AutoGuide News Blog
The AutoGuide News Blog is your source for breaking stories from the auto industry. Delivering news immediately, the AutoGuide Blog is constantly updated with the latest information, photos and video from manufacturers, auto shows, the aftermarket and professional racing.
Catching sight of Bigfoot is rare, having a close encounter with an alien is rarer still, but a Porsche recall has to be the rarest thing ever.
Yes, this usually bullet-proof manufacturer with a unrivaled reputation for building fast and reliable cars, has just issued a recall for 1702 examples of their 911-model. The defective part is the wheel hub for models fitted with the central locking wheel device.
This system, as used in Porsche racing cars, is intended to reduce rotating mass, while also allowing for quicker tire changes. However, 911 Turbo, Turbo S, GT2, GT3 and GT3 RS models built between May 2009 and September 2010 can be affected by a defected hub which would wear prematurely and that could lead to a crash. The National Highway Traffic and Safety Administration (NHTSA) had notified Porsche of the potential problem, and now Porsche will fix all these cars with a new, improved part.
“A racecar for the street” is one of auto journalism’s most wretched cliches, but the moniker might be fit for one car in the world; the Porsche 911 GT3 RS.
The most hardcore 911 features things like ceramic brakes, one piece bucket seats, adjustable aerodynamics and a rollcage, making it suitable for racing right off the showroom floor. Porsche decided to enter a GT3 RS into the Nurburgring 24 Hour race, and ended up starting 42nd and finishing a very respectable 13th. The car was driven to and from the track under its own power, and competed with its license plates still on the car, the only car in the entire field to do so.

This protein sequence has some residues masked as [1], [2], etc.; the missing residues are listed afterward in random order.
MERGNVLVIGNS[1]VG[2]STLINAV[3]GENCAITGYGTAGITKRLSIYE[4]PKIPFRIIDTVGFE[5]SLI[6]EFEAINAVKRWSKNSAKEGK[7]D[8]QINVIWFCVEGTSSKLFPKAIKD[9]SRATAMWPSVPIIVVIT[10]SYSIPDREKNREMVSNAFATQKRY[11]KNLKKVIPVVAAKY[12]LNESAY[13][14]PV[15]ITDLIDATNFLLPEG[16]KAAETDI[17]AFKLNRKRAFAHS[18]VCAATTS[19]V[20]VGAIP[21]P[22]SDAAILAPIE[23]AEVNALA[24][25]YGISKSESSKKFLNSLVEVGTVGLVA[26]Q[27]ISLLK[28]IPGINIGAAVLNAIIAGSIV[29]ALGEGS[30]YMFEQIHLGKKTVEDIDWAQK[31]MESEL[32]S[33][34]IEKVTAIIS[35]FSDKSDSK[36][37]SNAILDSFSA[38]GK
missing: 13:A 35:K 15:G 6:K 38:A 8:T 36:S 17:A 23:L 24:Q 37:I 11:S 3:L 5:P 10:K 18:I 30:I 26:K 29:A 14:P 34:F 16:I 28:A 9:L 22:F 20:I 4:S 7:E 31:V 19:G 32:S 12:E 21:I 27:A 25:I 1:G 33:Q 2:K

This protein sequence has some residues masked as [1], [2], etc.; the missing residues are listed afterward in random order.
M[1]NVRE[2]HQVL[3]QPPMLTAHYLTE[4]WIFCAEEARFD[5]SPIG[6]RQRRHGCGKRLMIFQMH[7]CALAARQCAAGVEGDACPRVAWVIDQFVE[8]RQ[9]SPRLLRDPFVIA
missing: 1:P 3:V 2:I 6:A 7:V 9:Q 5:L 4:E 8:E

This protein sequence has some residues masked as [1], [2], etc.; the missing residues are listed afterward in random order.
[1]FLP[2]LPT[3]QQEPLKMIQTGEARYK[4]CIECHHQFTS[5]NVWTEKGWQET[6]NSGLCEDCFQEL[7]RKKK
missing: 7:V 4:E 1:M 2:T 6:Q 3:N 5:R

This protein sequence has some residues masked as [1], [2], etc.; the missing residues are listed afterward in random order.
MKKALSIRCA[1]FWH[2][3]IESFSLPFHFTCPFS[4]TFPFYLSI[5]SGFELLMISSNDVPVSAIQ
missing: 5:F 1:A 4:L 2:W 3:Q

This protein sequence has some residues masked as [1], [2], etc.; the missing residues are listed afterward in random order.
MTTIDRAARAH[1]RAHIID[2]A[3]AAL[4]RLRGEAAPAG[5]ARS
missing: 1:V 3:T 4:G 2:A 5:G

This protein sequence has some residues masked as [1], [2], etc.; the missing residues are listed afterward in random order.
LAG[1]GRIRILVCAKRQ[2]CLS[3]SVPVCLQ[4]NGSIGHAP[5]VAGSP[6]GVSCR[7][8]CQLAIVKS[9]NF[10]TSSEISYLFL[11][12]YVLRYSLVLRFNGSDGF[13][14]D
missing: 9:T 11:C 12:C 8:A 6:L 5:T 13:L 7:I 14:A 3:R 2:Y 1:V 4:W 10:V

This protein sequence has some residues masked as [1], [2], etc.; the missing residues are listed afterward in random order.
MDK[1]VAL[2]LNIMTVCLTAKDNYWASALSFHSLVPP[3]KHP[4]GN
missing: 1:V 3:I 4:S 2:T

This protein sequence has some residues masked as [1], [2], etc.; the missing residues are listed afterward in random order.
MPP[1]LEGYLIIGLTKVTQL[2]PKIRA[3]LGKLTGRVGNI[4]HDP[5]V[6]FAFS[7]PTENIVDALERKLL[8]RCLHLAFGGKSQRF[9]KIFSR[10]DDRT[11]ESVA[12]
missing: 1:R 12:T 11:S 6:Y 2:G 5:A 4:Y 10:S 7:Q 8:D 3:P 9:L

Porsche also had the benefit of having hot shoes like British auto journalist Chris Harris and pro drivers Patrick Simon and Horst von Saurma to help bring the 911 home, not to mention better than average fuel economy (the car could go 11 laps before needing a refuel, a significant distance compared to its rivals) meant that the GT3 RS was able to overcome the odds and show that Porsche’s baddest street car really is an everyday racer.
GALLERY: Porsche GT3 RS Nurburgring 30 Hour
Porsche‘s 911 GT2 is a treacherous car to drive. The print advertisement slogan for the car, “Respect Required,” is definitely not just a bit of marketing fluff. But for those who need more power and less comfort, Porsche will soon be debuting the 911 GT2 RS, a stripped down, hardcore version of the already stripped down, hardcore GT2.
Packing 620 horsepower, with 200 pounds of weight shed, the GT2 RS is rumored to carry a price tag of 240,000 euros, and come with real race goodies like a rollcage and a fully adjustable suspension. Until yesterday, only a grainy cellphone shot existed, but now, a couple of better resolution pictures have leaked out, one of them showing a very loud red interior. Check it out after the jump.